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|Index||40 reviews in total|
I think what makes this movie special is not the "giant insect" aspect
but the mysticism involved. Godzilla is a legend in the original at
least but Mothra is actually a deity--and a hands-on deity at that.
Inlikethe other creatures in this bestiary, Monthra is beloved of those
who live with it and is protected by it, often by direct intercession.
Unlike the other monsters, Mothra can die, and has done so. But it continues to protect its people by reproducing the old fashioned way--it lays eggs. IT is also intelligent and intuitive, and its nature is NOT aggressive or violent. It's almost Buddhist in nature.
The only other time they tried to work this kind of mysticism into these movies was with King Cesar--a giant cocker spaniel with contacts. The beast was just too goofy to be taken seriously.
Mothra is a great addition to the canon.
This is the first Mothra movie, a story where a corrupted businessman
kidnaps tiny twin priestesses on radiated Infant Island to exploit them
for profit gain. This angers the island's guardian goddess named
Mothra, who awakens and goes in search for the kidnapped twins,
threatening to leave a wake of destruction along the way.
For this movie, there is a great screenplay by Shinichi Sekizawa, imaginable effects by Eiji Tsuburaya, good directing by Ishiro Honda and a beautiful music score (though not by Akira Ifukube, Yuji Koseki composed an equally superb music score). This movie has the usual elements in any "kaiju" movie: military, city destruction, tropical islands, scientists, reporters, natives and villains.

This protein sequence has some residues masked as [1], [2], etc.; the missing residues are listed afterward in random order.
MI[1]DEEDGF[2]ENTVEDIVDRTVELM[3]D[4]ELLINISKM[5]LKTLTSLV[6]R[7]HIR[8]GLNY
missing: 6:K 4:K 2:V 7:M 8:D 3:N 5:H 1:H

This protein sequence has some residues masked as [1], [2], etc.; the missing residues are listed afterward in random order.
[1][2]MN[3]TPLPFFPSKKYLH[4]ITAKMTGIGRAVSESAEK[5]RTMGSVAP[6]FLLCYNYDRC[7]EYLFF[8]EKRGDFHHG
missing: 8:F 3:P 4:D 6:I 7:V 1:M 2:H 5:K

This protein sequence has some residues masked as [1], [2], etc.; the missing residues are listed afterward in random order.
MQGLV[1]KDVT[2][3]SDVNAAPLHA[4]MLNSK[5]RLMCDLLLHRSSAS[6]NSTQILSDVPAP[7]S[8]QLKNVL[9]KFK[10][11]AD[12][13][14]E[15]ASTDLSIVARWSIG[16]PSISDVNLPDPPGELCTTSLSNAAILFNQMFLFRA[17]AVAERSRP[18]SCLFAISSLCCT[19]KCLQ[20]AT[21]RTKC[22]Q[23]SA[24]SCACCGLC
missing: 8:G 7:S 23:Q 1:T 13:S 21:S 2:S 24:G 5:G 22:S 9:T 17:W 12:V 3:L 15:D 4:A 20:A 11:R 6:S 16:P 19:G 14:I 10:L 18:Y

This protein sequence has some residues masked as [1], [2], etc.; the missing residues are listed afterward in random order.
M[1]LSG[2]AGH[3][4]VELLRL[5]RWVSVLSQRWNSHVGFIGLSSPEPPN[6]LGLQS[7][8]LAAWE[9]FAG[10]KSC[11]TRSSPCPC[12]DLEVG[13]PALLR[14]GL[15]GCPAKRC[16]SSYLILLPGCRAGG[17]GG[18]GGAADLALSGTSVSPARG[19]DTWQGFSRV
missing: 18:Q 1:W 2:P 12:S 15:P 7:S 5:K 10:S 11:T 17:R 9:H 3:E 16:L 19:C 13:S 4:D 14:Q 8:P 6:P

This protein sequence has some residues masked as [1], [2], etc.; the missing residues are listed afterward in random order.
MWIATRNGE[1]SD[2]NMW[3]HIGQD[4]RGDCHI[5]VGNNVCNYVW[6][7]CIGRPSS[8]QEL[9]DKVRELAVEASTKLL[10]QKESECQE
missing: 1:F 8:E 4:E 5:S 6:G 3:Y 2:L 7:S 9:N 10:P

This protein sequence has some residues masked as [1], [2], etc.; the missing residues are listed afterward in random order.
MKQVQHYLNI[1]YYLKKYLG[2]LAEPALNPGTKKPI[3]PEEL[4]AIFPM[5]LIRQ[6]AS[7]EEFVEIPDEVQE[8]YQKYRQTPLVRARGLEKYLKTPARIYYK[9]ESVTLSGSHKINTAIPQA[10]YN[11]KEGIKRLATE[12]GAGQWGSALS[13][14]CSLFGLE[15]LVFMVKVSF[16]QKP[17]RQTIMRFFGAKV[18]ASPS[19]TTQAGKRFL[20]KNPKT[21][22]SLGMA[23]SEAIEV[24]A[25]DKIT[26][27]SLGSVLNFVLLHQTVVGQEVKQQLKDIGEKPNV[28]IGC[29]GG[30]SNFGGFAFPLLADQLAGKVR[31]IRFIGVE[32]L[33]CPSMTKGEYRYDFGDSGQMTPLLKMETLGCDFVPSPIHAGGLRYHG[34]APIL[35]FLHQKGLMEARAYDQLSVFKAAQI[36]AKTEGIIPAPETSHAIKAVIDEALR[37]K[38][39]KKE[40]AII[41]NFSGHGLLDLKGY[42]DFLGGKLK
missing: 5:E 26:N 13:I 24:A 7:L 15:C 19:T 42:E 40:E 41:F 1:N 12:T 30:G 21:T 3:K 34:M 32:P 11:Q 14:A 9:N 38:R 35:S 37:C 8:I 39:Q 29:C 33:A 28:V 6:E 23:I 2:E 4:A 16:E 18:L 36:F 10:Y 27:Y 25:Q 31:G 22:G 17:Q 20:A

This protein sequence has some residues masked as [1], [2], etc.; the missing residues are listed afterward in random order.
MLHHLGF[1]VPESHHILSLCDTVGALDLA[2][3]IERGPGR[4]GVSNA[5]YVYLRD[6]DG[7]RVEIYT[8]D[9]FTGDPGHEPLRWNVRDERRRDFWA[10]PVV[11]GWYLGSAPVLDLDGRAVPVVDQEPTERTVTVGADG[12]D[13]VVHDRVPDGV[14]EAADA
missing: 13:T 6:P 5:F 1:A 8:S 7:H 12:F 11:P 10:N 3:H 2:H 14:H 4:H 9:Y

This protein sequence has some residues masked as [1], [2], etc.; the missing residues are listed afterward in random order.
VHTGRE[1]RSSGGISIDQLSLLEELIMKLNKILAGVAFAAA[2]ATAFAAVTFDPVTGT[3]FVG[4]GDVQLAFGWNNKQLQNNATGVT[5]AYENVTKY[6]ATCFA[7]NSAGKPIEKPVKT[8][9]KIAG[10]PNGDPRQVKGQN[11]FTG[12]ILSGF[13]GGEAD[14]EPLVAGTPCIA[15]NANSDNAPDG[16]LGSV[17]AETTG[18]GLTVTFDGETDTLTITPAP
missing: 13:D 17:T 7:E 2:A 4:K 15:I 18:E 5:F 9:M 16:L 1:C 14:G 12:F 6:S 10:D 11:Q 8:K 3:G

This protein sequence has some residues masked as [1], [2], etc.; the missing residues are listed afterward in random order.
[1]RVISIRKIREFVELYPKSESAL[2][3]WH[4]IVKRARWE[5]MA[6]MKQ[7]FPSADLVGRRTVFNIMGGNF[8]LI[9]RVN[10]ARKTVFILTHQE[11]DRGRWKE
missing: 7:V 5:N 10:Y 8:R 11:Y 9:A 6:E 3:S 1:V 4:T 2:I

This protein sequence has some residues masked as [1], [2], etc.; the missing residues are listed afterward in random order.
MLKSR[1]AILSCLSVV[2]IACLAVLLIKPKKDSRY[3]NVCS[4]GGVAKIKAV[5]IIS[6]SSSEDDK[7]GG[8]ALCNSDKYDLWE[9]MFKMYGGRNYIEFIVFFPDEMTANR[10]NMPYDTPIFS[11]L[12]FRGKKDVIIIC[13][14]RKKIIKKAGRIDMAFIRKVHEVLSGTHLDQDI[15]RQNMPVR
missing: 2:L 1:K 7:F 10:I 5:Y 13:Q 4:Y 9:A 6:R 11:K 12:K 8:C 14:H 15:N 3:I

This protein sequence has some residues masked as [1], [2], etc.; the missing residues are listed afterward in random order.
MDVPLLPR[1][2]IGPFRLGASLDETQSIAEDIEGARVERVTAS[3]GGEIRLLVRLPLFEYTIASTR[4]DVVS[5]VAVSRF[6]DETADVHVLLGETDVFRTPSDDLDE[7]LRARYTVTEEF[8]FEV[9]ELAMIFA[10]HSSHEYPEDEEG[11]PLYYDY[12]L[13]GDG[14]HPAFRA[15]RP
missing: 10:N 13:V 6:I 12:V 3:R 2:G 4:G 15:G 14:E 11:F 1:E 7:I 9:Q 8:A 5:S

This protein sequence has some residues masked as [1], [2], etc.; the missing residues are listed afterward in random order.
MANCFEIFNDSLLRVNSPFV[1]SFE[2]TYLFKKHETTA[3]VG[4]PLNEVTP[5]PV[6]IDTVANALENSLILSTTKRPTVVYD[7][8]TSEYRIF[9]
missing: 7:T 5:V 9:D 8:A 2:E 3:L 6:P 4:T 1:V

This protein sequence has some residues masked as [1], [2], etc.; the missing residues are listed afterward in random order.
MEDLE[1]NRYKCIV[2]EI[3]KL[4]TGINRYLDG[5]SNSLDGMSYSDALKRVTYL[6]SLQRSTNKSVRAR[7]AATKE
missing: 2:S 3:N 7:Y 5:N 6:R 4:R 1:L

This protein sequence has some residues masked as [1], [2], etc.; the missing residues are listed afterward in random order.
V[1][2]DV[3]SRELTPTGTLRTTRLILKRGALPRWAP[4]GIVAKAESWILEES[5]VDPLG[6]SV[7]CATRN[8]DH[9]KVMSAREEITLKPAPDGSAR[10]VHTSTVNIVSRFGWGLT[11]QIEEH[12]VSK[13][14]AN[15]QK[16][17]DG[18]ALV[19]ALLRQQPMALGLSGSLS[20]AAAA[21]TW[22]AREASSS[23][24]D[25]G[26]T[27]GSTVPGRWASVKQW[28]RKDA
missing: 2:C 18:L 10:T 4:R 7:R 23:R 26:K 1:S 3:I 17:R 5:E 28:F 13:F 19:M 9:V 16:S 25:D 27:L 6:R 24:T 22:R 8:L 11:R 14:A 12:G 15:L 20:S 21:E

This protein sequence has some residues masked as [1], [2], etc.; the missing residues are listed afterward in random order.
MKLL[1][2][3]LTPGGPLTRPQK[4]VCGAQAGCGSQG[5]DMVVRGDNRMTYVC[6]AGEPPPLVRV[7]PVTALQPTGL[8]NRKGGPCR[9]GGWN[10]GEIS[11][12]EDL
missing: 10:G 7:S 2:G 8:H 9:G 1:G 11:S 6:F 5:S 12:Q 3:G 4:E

We get to see the very first appearance of Mothra's tiny twin priestesses, played here by the "Peanuts," a popular Japanese singing-duo. Their serene and bewitching Mothra's Song is first sung here, and is an enchanting listening experience. A few more songs follow, and they're also sung beautifully. They take center stage in this story, singing as a plea for help from Mothra to rescue them from the greedy show-biz celebrity. Along the way, a reporter, photographer and a scientist team up in attempt to save the fairies to return them to their home before Mothra attacks! The male lead, played by Frankie Sakai, was hilarious and provided most of the comic relief in this action-packed monster flick.